Corporate governance and directors’ duties can be viewed as two sides of the same coin: the latter allow the shareholders to appreciate and evaluate the paradigm of conduct of the “governors” of the corporation and, ultimately, to judicially request an assessment of the potential liabilities. In the interplay between governance and duties in Britain, there appears to have been a “glitch” in the mechanics of the duties (particularly the duty to promote the success of the company and the duty to exercise care). This malfunctioning, in this work dissected with regard to corporate law theory and in consideration of both the common law evolution and statutory development across the Channel, is further laid bare by way of the discussion of an empirical case, the collapse of Royal Bank of Scotland. The lessons learned from that case study, as well as a more speculative cogitation on the legal theory surrounding the directors, would appear to mark the need for a more persuasive corporate governance of the credit institutions and listed companies not simply in the U.K. but in the EU members states also, as suggested not without courage in this contribution.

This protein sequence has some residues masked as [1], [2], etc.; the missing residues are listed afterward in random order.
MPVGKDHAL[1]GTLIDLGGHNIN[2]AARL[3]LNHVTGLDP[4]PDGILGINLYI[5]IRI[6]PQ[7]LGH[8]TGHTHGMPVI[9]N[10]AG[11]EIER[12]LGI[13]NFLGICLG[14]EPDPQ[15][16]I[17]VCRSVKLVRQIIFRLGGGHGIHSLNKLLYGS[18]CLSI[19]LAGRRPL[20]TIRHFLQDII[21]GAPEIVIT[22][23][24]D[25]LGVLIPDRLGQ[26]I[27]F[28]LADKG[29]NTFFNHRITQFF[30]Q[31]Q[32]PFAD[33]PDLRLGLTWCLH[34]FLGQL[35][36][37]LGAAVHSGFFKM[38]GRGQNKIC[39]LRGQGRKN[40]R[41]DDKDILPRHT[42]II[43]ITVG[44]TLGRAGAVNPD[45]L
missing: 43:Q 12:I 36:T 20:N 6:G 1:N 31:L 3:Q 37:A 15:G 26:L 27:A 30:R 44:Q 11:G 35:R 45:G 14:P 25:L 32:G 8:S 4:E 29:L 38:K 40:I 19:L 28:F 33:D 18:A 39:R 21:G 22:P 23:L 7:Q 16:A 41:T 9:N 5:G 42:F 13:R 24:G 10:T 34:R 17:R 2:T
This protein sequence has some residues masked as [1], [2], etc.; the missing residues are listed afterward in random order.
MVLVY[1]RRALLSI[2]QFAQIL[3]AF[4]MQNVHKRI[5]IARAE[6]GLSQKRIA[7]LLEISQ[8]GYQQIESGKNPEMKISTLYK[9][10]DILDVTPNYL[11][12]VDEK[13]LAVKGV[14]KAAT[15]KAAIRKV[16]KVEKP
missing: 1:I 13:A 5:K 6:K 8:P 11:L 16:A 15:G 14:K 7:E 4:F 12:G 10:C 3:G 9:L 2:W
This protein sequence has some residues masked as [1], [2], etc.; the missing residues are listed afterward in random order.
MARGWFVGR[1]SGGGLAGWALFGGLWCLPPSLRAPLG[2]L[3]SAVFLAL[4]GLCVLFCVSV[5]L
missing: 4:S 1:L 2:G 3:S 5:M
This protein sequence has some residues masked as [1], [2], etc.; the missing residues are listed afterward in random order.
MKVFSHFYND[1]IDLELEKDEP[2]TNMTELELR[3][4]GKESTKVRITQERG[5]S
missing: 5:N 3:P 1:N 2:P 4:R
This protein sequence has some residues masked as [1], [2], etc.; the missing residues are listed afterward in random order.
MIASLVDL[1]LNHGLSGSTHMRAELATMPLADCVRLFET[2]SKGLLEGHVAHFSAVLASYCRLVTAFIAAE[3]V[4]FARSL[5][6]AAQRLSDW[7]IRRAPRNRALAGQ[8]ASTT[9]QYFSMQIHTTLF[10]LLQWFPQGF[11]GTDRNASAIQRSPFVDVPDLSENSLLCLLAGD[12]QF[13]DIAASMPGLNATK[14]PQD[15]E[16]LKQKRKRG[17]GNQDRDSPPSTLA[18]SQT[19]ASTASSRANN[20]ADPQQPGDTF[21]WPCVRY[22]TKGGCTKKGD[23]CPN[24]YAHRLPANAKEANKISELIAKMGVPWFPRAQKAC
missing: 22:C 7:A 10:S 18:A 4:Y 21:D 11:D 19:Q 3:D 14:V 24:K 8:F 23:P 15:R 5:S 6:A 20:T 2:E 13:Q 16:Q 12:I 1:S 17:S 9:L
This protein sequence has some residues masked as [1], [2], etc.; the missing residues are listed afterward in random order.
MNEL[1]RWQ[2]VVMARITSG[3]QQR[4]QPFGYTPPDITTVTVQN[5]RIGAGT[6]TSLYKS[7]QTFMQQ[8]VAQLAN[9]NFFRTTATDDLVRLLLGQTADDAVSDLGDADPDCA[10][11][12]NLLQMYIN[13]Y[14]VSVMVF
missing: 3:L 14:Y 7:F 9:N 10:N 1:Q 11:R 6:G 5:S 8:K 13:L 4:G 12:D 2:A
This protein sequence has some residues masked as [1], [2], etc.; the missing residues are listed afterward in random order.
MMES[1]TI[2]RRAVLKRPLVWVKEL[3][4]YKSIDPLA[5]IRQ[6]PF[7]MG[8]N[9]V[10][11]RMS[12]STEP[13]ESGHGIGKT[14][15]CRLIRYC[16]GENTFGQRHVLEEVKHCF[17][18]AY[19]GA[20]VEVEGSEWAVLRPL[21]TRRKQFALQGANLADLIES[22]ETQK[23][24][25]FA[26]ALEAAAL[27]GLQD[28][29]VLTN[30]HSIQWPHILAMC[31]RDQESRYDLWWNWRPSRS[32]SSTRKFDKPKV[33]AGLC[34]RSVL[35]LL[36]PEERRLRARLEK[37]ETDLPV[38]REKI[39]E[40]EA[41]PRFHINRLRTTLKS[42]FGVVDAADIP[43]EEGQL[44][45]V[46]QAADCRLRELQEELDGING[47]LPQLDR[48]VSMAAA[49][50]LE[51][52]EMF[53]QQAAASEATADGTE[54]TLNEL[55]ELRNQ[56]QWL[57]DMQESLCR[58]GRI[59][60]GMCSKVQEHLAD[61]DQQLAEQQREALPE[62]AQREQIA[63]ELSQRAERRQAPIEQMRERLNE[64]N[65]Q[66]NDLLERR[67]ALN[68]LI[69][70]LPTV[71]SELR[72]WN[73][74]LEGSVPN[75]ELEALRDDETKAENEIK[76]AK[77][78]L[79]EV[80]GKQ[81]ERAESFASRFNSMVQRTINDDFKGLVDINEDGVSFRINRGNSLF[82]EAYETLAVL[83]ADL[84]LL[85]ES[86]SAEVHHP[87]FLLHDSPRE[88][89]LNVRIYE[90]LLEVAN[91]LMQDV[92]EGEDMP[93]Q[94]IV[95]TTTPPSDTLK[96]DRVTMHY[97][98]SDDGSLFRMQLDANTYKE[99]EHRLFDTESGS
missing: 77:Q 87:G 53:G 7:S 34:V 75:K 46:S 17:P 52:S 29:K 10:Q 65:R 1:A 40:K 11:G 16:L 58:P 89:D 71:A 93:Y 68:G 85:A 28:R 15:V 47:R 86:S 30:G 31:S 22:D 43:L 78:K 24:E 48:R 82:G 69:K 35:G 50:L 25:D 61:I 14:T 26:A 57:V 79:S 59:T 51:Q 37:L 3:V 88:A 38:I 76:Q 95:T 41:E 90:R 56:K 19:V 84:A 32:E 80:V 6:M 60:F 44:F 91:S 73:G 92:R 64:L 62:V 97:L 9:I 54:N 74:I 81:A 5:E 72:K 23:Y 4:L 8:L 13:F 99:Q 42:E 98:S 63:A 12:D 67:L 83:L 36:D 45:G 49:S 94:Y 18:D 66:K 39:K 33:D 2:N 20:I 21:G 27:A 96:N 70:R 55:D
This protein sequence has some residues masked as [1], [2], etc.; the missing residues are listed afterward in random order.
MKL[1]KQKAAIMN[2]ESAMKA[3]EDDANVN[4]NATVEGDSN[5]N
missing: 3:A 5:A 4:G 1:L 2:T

|Number of pages||23|
|Journal||Law and Economics Yearly Review|
|Publication status||Published - 2014|
De Gioia-Carabellese, P. (2014). Corporate governance of British banks and duties of directors: practical implications of the Royal Bank of Scotland’s demise. Law and Economics Yearly Review, 3(1), 134-156.